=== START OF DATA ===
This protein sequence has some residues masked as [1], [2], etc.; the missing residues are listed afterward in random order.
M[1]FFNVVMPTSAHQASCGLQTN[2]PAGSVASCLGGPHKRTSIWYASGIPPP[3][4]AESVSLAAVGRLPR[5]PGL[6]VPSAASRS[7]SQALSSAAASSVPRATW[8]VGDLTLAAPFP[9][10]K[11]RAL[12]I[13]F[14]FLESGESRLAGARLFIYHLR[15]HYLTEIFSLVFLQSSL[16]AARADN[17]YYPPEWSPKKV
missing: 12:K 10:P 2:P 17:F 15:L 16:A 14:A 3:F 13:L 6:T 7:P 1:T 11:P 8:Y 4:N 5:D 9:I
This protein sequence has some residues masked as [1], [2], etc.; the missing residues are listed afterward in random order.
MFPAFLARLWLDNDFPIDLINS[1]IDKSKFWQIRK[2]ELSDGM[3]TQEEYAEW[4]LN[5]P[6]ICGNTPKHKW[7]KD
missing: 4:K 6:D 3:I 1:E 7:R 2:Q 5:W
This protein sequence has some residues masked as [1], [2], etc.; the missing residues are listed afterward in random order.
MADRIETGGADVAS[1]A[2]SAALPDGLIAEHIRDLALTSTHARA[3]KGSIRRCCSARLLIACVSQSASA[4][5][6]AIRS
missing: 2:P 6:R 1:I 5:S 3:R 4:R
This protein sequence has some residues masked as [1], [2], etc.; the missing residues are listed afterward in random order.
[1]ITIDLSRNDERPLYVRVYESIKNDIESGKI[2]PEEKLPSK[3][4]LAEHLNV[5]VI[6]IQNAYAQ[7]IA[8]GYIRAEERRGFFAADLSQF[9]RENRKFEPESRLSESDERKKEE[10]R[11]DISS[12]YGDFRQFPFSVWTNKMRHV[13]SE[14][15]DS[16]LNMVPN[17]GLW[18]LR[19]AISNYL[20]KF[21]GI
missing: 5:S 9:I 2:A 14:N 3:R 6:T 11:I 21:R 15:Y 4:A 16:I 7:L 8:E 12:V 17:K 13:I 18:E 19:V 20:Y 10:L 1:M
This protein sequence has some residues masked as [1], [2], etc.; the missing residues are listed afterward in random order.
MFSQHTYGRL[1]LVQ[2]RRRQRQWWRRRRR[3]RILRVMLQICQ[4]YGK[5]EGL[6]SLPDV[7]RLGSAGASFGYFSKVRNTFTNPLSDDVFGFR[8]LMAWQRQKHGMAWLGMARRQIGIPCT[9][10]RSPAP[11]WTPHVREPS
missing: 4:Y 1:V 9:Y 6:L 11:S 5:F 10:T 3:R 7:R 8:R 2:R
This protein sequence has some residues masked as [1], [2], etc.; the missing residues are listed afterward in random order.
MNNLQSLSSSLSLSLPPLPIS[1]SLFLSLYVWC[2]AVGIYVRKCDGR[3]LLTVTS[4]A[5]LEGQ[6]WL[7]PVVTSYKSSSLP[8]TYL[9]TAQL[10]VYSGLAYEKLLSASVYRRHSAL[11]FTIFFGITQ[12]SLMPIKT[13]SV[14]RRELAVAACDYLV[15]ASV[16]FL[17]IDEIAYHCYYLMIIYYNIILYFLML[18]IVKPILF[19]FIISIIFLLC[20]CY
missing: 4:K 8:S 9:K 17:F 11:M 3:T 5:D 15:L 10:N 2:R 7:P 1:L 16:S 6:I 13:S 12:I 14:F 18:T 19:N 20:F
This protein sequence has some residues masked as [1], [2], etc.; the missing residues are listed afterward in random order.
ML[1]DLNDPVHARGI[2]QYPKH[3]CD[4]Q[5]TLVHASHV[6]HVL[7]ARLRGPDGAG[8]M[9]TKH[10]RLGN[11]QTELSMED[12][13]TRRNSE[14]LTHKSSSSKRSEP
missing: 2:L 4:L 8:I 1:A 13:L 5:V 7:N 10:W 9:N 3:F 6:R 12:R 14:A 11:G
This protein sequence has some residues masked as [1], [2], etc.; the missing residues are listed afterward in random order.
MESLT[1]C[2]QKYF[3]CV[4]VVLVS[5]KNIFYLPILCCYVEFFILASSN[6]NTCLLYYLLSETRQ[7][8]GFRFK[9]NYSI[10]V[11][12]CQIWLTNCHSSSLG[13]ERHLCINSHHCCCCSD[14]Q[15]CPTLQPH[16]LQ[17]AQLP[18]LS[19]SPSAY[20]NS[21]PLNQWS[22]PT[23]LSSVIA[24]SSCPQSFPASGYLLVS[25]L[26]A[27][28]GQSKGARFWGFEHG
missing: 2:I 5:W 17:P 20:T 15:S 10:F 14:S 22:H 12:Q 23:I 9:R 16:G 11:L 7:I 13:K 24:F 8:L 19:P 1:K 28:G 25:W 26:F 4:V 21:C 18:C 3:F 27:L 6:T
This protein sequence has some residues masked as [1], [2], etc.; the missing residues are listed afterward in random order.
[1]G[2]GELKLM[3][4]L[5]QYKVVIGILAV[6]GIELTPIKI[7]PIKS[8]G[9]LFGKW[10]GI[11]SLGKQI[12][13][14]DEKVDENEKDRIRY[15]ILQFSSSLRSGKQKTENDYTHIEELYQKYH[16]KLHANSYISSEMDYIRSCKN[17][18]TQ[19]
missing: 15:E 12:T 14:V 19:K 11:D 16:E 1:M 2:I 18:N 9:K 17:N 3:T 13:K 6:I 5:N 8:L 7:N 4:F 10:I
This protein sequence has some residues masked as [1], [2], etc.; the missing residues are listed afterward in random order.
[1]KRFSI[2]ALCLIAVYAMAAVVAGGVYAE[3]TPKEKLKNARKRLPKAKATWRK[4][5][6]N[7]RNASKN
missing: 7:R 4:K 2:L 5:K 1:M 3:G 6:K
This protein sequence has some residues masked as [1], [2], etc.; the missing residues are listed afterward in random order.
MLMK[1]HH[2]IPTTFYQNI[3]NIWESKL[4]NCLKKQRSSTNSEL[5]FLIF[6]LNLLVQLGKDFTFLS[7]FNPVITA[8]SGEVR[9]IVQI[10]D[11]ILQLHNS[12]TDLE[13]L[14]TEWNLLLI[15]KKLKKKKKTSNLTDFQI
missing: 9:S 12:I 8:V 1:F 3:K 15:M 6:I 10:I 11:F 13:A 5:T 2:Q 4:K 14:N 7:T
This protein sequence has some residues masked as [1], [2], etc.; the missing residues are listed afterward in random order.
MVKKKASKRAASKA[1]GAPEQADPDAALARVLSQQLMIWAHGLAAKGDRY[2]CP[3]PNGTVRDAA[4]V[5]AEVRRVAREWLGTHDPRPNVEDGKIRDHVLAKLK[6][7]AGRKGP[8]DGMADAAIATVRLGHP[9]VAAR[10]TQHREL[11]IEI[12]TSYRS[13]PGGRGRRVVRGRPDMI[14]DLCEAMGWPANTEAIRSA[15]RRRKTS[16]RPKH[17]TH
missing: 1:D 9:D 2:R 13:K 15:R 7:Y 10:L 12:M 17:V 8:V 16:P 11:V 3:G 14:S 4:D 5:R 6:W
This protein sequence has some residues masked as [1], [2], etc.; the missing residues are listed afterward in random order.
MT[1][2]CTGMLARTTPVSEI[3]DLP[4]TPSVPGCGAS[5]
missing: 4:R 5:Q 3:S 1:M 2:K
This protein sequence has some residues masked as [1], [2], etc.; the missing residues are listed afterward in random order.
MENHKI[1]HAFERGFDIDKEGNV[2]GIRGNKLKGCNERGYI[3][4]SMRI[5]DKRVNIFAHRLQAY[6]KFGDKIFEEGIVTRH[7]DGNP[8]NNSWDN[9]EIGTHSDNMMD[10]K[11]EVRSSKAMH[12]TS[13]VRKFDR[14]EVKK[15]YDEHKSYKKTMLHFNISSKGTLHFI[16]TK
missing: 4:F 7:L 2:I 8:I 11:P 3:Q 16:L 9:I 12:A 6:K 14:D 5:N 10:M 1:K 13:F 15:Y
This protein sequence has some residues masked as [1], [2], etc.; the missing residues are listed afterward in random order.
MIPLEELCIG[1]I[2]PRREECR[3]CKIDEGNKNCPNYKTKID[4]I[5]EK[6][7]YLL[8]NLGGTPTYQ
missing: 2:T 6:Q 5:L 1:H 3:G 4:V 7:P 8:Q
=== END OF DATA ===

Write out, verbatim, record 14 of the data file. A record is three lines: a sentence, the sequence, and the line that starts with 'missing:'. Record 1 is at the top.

This protein sequence has some residues masked as [1], [2], etc.; the missing residues are listed afterward in random order.
MENHKI[1]HAFERGFDIDKEGNV[2]GIRGNKLKGCNERGYI[3][4]SMRI[5]DKRVNIFAHRLQAY[6]KFGDKIFEEGIVTRH[7]DGNP[8]NNSWDN[9]EIGTHSDNMMD[10]K[11]EVRSSKAMH[12]TS[13]VRKFDR[14]EVKK[15]YDEHKSYKKTMLHFNISSKGTLHFI[16]TK
missing: 4:F 7:L 2:I 8:I 11:P 3:Q 16:L 9:I 12:A 6:K 14:D 5:N 10:M 1:K 13:F 15:Y